Barrier-free Environment Urged For Women With Disabilities3 min read
ISLAMABAD: While Pakistan ranked 147th among 188 countries in the gender inequality index, women with disabilities are a largely overlooked minority in the country and there is a dire need to include them in the process of decision making and legislation.
This was stated by speakers at an event, ‘National summit for the empowerment of women with disabilities’ organised by the International Committee of the Red Cross (ICRC) and the National Forum of Women with Disabilities (NFWWD) on Tuesday.
The summit was held to assess the current situation of women with disabilities in Pakistan and highlight the challenges and opportunities for their growth, and brought together over 100 participants, including representatives from government departments and humanitarian and development organisations, to chart a way forward on a more disability inclusive environment in the country.
NFWWD Chief Executive OfficerAbia Akram said a barrier-free environment was required for assisting women with disabilities and guide them to reach their full potential and achieve autonomy.
“This cannot be done without including the voice of these women in mainstream gender and disability decision-making processes,” she said.
There is need to include them in process of decision-making,legislation, say speakers
Adviser on disability inclusion at the ICRC Mohammad Iqbal said immediate realisation of efforts was needed for inclusion of girls and women with disabilities in all walks of life.
“This includes their engagement through advocacy, sectoral capacity building programmes, and creating a space for their meaningful collaboration with the government multilateral agencies,” he said.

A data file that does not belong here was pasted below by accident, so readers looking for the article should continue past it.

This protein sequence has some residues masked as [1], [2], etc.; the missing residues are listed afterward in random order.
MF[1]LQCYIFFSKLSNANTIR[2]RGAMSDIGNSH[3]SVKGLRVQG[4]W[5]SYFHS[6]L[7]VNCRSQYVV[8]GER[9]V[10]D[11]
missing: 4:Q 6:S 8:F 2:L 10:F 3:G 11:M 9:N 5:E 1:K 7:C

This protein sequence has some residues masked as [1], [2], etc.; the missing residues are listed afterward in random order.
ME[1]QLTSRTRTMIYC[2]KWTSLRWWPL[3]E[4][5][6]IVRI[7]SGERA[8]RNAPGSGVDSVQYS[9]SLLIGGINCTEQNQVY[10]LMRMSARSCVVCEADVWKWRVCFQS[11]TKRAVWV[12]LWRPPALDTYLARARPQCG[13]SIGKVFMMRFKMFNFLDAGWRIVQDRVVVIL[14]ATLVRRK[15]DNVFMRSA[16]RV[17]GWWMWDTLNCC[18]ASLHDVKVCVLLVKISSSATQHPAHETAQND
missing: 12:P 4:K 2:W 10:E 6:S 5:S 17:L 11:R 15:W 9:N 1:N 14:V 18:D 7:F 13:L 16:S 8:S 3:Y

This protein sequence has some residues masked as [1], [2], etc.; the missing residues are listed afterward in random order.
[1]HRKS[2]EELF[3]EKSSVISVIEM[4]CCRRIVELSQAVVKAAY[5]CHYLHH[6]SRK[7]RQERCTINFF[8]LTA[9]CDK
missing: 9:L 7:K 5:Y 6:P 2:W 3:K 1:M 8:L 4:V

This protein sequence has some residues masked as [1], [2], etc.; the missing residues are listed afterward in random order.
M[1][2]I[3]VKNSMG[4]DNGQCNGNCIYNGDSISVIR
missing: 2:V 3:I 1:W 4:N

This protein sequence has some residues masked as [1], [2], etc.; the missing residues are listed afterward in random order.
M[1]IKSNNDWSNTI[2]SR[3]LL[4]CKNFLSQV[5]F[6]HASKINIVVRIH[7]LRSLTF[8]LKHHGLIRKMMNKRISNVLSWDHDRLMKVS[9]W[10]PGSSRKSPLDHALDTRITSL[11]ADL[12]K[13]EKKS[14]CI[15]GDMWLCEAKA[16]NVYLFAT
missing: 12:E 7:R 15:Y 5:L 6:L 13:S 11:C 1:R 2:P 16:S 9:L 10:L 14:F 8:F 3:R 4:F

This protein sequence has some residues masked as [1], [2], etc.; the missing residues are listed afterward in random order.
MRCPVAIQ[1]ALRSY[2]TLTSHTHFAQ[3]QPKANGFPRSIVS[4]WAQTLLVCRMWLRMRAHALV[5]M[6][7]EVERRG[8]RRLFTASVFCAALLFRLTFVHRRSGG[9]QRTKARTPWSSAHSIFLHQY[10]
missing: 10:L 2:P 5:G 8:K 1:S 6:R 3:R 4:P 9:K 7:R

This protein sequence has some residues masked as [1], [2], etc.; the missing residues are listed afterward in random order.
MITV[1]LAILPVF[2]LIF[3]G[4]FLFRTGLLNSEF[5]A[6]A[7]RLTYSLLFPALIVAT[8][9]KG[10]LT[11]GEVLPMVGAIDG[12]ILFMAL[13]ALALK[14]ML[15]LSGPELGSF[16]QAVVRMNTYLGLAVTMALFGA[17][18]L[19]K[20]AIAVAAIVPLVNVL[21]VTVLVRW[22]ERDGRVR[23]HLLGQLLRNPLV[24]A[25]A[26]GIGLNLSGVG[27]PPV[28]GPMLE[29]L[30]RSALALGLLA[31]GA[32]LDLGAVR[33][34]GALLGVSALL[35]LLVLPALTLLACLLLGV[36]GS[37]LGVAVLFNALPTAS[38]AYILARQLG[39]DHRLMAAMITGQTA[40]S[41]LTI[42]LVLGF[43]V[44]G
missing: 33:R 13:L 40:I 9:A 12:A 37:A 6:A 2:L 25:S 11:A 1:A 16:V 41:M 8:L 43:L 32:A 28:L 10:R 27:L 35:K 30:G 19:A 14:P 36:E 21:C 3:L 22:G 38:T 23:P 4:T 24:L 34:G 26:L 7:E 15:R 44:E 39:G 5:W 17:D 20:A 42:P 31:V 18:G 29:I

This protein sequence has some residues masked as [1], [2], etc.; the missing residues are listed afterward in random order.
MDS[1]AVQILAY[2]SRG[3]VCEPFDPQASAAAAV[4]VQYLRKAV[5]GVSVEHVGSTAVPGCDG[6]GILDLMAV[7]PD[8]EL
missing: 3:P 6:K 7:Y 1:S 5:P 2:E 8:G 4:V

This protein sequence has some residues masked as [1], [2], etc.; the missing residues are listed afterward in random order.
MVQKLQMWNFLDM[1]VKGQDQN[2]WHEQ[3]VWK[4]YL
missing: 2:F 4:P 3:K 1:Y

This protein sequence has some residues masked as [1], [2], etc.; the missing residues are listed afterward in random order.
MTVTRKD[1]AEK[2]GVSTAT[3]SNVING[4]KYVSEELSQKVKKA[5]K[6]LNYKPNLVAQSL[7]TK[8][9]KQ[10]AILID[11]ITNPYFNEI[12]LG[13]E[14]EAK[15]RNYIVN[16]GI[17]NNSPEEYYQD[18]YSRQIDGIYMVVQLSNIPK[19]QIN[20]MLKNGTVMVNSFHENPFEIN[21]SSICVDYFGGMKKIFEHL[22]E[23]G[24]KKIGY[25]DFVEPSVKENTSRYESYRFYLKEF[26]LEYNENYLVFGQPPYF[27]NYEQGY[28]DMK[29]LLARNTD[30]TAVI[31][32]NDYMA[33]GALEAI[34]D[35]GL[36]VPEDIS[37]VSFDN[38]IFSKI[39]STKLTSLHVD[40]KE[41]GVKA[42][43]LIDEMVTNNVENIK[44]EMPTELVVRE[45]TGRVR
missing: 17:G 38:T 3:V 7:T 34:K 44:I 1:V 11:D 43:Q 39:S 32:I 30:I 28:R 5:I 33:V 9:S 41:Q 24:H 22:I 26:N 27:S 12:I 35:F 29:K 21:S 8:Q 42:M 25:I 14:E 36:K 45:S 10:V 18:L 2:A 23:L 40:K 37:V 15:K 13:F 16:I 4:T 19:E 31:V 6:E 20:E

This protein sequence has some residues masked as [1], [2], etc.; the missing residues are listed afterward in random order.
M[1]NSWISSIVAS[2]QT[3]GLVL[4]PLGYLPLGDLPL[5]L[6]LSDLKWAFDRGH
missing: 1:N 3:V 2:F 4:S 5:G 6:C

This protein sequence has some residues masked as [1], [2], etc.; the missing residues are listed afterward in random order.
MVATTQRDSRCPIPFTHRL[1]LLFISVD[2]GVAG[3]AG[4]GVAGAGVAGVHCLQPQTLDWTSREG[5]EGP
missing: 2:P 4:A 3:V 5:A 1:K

During a group discussion, the participants emphasised on the needs for systematic efforts for segregation of data to design inclusive policies and service delivery based on targeted individual and environmental requirements.
They also discussed prevalent challenges, shared best practices and made recommendations for a way forward to enable full participation of women and girls with disabilities as well as ways to combat stigma and discrimination.
The discussions led to the creation of an action plan for the promotion of capacity building, advocacy and partnerships to facilitate the inclusion of girls and women with disabilities and their representative organisations in decision making and policy formulation.
“It is important to understand the nuances of exclusion from the perspective of women and girls who are living with a physical disability in Pakistan. I hope that the dialogue will be helpful in filling the gap in the society,” said a participant, Fouzia Luni.
In 2018, the Lahore High Court (LHC) stopped the use of words for persons living with disabilities such as blind (Andha), hearing impaired (Goonga/Behra) and physically impaired (Langra) in official matters and directed the government to make modifications in the Disabled Persons (Employment and Rehabilitation) Ordinance of 1981.
The decision emphasised the use of “person centred language”. It also recognised that “discrimination against any person on the basis of disability is a violation of the inherent dignity and worth of a person”.
Similarly, the Supreme Court of Pakistan issued directions to the federal and provincial governments to stop using derogatory words such as ‘disabled’, ‘physically handicapped’ and ‘mentally retarded’ in all official correspondence, directives, notifications and circulars. Words such as ‘persons with disabilities’ or ‘persons with different abilities’ must be adopted instead.
The ICRC’s Disability Vision 2030 aims to design and deliver inclusive, accessible, safe, dignified and people-centric initiatives including targeted physical rehabilitation services, ensure an enabling work environment for people with disabilities and contribute to a legal and policy environment that promotes their inclusion in humanitarian activities.
Published in Dawn, December 14th, 2022